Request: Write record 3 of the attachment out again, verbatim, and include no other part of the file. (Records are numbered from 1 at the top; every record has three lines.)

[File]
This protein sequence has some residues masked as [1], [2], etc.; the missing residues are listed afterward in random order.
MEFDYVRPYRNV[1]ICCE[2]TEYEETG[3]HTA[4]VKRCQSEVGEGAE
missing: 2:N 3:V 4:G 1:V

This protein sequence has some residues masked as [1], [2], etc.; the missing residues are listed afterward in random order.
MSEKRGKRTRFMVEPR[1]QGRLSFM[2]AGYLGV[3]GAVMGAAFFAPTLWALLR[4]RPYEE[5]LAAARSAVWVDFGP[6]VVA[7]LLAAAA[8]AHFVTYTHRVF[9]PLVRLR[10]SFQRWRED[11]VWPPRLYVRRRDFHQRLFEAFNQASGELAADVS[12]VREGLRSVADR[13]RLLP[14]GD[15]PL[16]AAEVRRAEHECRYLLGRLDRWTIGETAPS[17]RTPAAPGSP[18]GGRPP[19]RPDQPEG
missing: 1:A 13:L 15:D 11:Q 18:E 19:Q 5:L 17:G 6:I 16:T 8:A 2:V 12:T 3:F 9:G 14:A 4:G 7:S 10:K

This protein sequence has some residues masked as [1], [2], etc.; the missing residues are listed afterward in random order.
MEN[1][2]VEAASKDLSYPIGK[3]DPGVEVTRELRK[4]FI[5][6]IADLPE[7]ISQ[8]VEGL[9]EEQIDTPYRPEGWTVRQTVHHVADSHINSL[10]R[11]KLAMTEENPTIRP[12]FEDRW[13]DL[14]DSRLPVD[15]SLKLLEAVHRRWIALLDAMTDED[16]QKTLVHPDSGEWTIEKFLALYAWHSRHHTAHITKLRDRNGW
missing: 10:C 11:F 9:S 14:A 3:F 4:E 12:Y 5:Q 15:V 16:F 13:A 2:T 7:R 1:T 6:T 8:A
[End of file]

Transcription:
This protein sequence has some residues masked as [1], [2], etc.; the missing residues are listed afterward in random order.
MEN[1][2]VEAASKDLSYPIGK[3]DPGVEVTRELRK[4]FI[5][6]IADLPE[7]ISQ[8]VEGL[9]EEQIDTPYRPEGWTVRQTVHHVADSHINSL[10]R[11]KLAMTEENPTIRP[12]FEDRW[13]DL[14]DSRLPVD[15]SLKLLEAVHRRWIALLDAMTDED[16]QKTLVHPDSGEWTIEKFLALYAWHSRHHTAHITKLRDRNGW
missing: 10:C 11:F 9:S 14:A 3:F 4:E 12:Y 5:Q 15:V 16:F 13:A 2:T 7:R 1:T 6:T 8:A